After passage of Wisconsin Act 10,Columbia County officials have agreed they have no mandate to bargain with the former exclusive representative, AFSCME.  County officials, it seems, are finding it effective to sit down and talk with their employees, instead of working with union negotiators until the union is recertified as the sole representative, and County workers seem to be fine with that arrangement also. 

Lynn Jerde has the story in the Portage Daily Register.

Ruf’s letter to AFSCME Staff Representative Neil Rainford, dated Tuesday, was in response to Rainford’s Dec. 31 email to Ruf, and to all 28 County Board members, calling on the county to begin negotiations with AFSCME and to refrain from enforcing employee policies and procedures that were adopted after Dec. 31, 2011.

It would be premature for Columbia County officials to engage in collective bargaining with the union that formerly represented almost 400 county employees, the county’s corporation counsel told a staff representative of the American Federation of State County and Municipal Employees in a letter this week.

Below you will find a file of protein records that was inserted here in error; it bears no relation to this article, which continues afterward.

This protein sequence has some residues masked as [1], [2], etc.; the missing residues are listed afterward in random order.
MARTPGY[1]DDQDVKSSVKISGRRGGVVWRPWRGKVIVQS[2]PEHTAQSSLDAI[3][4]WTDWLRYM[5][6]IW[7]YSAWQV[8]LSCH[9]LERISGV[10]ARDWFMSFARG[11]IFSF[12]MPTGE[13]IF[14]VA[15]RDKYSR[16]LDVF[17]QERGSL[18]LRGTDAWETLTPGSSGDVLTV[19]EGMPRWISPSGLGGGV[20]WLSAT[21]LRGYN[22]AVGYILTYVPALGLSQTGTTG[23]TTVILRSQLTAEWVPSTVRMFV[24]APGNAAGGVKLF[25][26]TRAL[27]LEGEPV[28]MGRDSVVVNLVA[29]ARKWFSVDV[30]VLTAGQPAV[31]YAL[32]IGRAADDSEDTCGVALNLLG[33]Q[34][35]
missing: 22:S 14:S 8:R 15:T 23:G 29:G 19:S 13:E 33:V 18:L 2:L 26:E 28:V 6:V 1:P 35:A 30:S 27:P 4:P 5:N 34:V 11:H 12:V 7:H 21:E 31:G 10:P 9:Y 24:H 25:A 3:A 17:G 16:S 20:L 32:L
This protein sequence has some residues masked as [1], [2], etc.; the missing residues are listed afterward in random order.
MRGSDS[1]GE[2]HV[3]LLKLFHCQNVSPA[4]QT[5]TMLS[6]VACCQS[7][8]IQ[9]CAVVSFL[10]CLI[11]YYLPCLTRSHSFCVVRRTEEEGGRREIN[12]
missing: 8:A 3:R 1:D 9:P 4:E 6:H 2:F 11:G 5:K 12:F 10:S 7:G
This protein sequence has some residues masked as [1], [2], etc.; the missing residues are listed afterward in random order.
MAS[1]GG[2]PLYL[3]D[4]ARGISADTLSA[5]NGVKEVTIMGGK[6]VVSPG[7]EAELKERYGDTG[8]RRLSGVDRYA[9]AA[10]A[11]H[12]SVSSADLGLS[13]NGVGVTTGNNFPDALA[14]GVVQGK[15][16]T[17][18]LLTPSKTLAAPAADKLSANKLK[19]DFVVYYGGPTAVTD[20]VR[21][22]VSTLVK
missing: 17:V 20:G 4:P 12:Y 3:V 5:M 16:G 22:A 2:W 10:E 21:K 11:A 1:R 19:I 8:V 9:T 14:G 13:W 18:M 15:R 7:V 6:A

Ruf’s letter to AFSCME Staff Representative Neil Rainford, dated Tuesday, was in response to Rainford’s Dec. 31 email to Ruf, and to all 28 County Board members, calling on the county to begin negotiations with AFSCME and to refrain from enforcing employee policies and procedures that were adopted after Dec. 31, 2011. 

“Until you become certified as the exclusive bargaining representative through an election of unit members conducted by the Wisconsin Employment Relations Commission, we cannot engage in collective bargaining with you on total base wages or otherwise,” Ruf wrote. 

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